Kia Sportage GT-Line S 2.0 CRDi 184 48V long-term test

Kia Sportage GT-Line S 2.0 CRDi 48V mild hybrid long-term test

Kia Sportage GT-Line S 2.0 CRDi 184 48V long-term testThe Kia Sportage is the firm’s most popular car in the UK. It’s on a roll at the moment, entering the top 10 best-sellers list in September, thanks to Kia timing a mid-life facelift to perfection. As other brands’ registrations fell throughout Europe due to not being ready for the new WLTP fuel economy tests, Kia was there to pounce and take advantage.

A rival to the Nissan Qashqai, Renault Kadjar and Ford Kuga, this generation of Sportage was introduced in 2015. The 2018 facelift brings a tweaked nose and rear, new wheels and colours, a quality upgrade for the interior and other detail revisions.

The most interesting addition is at the top of the range. Kia has introduced a ‘mild hybrid’ Sportage, one that combines a big diesel engine with a little electric motor-generator and 48-volt lithium ion battery. It’s tech first seen in the posh Audi Q7, but this is the first time it’s featured in a car this affordable.

Kia Sportage GT-Line S 2.0 CRDi 184 48V long-term test

Well, relatively affordable. It’s the most expensive Sportage you can buy, costing around £34,500 – but even this isn’t the hindrance you’d think. Most Sportage sold, Kia’s marketing boss told me, are high-sped models. Car buyers capitalise on Kia’s great value by spending as much as they can to get luxury-line equipment. 

We’re thus running one, a Sportage GT-Line S 2.0 CRDi 48V to give its official title, to see how the first mild hybrid Kia fares in everyday use. Is this the pick of the range for Britain’s favourite Kia? And can it help counter the current anti-diesel mood with enhanced green credentials? Follow our regular updates to find out.

Delivery: Kia Sportage GT-Line S 2.0 CRDi 48V

Kia Sportage GT-Line S 2.0 CRDi 184 48V long-term test

I had a sneak preview of the 48V mild hybrid Kia Sportage on the launch of the new Kia Ceed. But, on fast, hilly Slovakian roads, it didn’t seem to make much difference. Certainly there wasn’t the feeling of extra ‘engine off’ low-speed running promised by the tech. I came back confused. 

After all, this is expensive hardware. It comprises an additional 48-volt battery and a mild hybrid starter-generator unit (replacing the normal starter motor). The idea is to extend engine-off time, by cutting the engine when the vehicle’s rolling at slower speed, and instantly restart it when the driver wants to go again. 

Even better, in ‘motor’ mode, the system provides 10kW of electric power (that’s 13hp), instantly, for an acceleration boost. The vehicle will feel more alert, and because there’ll be less load on the diesel engine, economy should be better and emissions improved. Kia reckons it will save up to 7 percent in CO2, and boost fuel economy by the same amount. And you never need to plug it in!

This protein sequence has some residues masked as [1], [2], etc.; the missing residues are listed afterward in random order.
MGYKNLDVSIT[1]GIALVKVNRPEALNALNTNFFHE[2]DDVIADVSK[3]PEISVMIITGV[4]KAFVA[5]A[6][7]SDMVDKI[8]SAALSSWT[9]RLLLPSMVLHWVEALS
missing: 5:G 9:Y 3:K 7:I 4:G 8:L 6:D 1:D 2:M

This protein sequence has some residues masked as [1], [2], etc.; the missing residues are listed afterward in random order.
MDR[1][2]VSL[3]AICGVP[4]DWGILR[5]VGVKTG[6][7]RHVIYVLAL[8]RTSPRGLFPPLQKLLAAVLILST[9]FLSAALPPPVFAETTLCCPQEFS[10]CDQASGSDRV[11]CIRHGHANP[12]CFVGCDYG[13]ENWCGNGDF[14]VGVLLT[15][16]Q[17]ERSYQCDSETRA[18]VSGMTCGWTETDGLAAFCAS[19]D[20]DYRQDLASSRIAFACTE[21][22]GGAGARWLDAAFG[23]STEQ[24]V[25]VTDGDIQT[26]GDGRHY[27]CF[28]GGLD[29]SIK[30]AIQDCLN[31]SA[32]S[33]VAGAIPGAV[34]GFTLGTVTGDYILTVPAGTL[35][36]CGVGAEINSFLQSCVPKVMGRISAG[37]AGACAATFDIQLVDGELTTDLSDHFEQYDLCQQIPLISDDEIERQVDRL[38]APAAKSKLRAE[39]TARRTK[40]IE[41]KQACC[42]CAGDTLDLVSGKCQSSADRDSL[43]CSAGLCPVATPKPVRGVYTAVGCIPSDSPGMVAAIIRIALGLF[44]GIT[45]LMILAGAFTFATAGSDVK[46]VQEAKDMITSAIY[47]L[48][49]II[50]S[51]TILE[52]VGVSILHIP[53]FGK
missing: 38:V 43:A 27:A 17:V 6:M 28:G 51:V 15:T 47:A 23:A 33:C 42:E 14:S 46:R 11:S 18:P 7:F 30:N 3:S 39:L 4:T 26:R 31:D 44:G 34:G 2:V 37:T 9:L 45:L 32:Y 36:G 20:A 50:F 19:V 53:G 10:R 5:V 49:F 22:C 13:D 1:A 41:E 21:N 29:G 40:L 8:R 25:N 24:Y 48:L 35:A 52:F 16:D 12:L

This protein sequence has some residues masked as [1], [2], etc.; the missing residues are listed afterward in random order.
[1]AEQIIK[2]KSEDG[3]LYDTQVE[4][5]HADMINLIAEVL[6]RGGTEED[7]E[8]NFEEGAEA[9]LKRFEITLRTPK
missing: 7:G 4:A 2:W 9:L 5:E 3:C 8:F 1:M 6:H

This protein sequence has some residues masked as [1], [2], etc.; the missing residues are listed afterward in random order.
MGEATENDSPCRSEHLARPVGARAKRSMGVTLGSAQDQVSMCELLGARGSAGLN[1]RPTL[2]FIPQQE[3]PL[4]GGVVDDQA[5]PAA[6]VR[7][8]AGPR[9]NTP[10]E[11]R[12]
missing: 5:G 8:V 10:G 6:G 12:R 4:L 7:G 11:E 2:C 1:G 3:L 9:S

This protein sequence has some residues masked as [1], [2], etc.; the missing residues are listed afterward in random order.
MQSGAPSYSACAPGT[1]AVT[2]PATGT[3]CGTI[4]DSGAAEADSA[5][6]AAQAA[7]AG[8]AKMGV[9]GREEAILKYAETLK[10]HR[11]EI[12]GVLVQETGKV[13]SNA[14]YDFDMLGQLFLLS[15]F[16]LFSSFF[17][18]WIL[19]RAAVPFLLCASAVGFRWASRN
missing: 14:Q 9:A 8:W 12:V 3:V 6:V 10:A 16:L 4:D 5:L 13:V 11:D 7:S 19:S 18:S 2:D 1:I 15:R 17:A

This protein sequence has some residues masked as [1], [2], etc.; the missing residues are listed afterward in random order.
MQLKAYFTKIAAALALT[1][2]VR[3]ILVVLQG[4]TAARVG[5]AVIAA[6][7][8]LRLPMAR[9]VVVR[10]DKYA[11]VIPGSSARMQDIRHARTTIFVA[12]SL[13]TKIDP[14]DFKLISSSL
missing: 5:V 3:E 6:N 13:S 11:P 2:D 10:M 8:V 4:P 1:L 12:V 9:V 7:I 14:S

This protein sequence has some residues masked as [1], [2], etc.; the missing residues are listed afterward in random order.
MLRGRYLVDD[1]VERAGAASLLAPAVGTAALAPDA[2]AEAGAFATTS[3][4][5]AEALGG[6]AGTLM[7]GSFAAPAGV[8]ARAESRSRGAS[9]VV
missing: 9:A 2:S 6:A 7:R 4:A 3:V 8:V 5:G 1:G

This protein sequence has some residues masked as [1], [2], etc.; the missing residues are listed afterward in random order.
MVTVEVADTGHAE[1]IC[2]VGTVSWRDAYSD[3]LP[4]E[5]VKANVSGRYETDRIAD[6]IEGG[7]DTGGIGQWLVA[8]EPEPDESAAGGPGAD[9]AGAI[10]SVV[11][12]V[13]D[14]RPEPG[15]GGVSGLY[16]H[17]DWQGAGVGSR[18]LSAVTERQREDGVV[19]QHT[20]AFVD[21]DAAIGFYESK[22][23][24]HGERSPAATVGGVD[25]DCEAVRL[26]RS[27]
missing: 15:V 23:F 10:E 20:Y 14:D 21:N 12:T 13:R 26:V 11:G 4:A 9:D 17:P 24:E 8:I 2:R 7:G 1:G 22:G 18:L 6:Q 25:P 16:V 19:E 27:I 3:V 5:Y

Kia Sportage GT-Line S 2.0 CRDi 184 48V long-term test

Delivery day was delightful. GT-Line S trim is the top-grade Sportage variant, and includes, almost literally, all the extras. Big 19-inch wheels with diamond-cut finish perfectly set off the beautiful Blue Flame premium paint (it’s a rare option, costing £595). GT-Line models have a sportier front end, jam-packed with ‘ice cube’ LED lights: with the standard LED headlights of this model, it’s more Porsche Macan than Kia Sportage.

Kia Sportage GT-Line S 2.0 CRDi 184 48V long-term test

Inside, the standard leather is soft and rich to the touch (at least in the front: the rear bench has a lower, tougher grade…). The small, sporty steering wheel has the same leather, plus piano black trim. Metal-look caps for the buttons give the interior a lift, and the big 8-inch ‘glass panel’ infotainment screen is a real lift over standard Sportage. 

The first drive revealed a 2.0-litre diesel engine that sounds… well, like a diesel. Not particularly clattery but not particularly memorable. The twin-clutch automatic felt slick, quick steering was meaty, while the ride, despite my fears about the impact of those huge wheels, proved surprisingly adept and absorbent. 

But still, I couldn’t detect quite what the 48V mild hybrid tech was doing. And certainly, the engine wasn’t turning off, apart from at a standstill (although the ‘immediate’ restart and lack of starter motor whirr was appealing). I was still confused.

And this is why we’re testing the Sportage – to find out what the difference is, and show people what they’ll probably miss on a short test drive. 

So be sure to come back soon and find out more…

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Kia Sportage GT-Line S 2.0 CRDi 48V
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